Substitute Teaching: US History (LPHS 1)

After teaching special-ed and middle school since New Years, I forgot how nice high school can be regardless of the snottiness of tenth graders. I taught only two sections. The regular teacher felt guilty about calling in sick, so he came back for third and forth period. Good for him, bad for me.

It didn’t matter anyway since I was only there to add backbone to a student teacher. Student teachers are required to have another adult present, but that rule is silly since they generally have more training as an educator and crowd control than do subs. He took care of business and taught the class about the beginning of the American Revolution, Boston Massacre, Boston Tea Party, the superiority of the British Navy and George Washington’s early losses.

I sat back and kept my mouth closed except in first period when a group of boys decided to huddle in a corner with their hoods pulled up, backs turned, ignoring the student teacher. Yeah. I didn’t go for it. They told me I couldn’t tell them what to do. Boy, did they find out differently. I had a female student write their names down for me and I told them I would send the list to counselor’s office if they didn’t start showing the proper respect to the student teacher. Their bluff being called, they took their seats and participated in the class (one gave me the finger as he left when the bell rang–I thanked him for coming).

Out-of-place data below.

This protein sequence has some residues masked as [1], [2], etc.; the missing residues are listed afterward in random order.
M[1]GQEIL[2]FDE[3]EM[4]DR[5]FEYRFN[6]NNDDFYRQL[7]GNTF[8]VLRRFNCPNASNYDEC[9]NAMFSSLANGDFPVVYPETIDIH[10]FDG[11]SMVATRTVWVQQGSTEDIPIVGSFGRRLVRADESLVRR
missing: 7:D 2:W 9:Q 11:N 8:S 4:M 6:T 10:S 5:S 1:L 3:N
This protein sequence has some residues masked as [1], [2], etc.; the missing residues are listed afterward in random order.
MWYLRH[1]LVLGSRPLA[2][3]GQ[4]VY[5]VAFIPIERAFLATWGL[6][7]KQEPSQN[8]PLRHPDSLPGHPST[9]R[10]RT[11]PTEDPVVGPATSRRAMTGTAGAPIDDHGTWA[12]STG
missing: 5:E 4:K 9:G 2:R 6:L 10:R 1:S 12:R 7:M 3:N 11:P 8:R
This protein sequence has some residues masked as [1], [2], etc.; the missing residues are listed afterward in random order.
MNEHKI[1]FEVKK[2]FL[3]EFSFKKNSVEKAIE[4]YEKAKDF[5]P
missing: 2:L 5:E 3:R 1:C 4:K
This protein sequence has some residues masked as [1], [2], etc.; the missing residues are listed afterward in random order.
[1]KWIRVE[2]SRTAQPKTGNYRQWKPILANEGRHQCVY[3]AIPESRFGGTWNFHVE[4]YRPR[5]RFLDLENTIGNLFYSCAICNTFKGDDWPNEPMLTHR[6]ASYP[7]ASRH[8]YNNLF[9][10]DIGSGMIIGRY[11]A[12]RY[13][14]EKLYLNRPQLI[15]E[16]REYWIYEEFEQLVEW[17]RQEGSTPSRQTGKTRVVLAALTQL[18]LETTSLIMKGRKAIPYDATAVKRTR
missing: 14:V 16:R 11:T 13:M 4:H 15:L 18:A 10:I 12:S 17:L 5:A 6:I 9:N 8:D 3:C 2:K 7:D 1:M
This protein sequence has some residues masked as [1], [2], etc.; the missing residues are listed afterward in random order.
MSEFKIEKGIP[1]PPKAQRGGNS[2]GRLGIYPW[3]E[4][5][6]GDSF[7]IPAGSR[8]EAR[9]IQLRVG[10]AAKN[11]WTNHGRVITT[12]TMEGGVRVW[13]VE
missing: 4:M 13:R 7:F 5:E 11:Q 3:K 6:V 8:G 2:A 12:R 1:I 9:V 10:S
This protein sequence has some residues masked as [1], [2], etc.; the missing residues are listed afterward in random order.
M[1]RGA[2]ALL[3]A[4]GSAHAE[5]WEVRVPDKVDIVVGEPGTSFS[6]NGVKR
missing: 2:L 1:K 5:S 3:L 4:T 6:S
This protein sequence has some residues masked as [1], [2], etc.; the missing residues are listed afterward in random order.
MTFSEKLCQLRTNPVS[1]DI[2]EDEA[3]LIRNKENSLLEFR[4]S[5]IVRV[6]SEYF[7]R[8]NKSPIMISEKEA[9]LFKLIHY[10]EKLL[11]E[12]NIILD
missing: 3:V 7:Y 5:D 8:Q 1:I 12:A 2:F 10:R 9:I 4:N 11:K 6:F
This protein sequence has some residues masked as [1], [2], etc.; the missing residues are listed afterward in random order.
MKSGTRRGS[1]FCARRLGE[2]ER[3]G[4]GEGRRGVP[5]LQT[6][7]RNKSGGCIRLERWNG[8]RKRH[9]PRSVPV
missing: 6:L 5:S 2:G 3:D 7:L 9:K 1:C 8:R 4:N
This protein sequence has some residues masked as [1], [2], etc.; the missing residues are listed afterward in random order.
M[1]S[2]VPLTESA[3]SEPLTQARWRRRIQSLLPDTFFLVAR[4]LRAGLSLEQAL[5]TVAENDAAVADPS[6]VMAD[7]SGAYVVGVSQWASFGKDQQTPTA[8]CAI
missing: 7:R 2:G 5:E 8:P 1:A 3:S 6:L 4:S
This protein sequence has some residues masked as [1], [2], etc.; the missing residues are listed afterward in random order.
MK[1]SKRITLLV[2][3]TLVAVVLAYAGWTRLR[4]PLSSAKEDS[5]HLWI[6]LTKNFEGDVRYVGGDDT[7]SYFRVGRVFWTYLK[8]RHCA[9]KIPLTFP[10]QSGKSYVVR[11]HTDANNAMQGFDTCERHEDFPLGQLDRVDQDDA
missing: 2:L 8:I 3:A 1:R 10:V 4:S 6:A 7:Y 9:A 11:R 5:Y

The student teacher was surprised. He said those boys pulled the same thing with the regular teacher all the time and nothing could get them to turn around. He said these guys were a clique of student-athletes who claim some sort of privilege. Whatever. I was a jock (and member of the physics, debate, chess, architecture and dungeons & dragons clubs) starting on the football team and wrestling team and would not have dreamed of pulling this kind of crap.


2 thoughts on “Substitute Teaching: US History (LPHS 1)

Leave a Reply

Fill in your details below or click an icon to log in: Logo

You are commenting using your account. Log Out /  Change )

Google+ photo

You are commenting using your Google+ account. Log Out /  Change )

Twitter picture

You are commenting using your Twitter account. Log Out /  Change )

Facebook photo

You are commenting using your Facebook account. Log Out /  Change )


Connecting to %s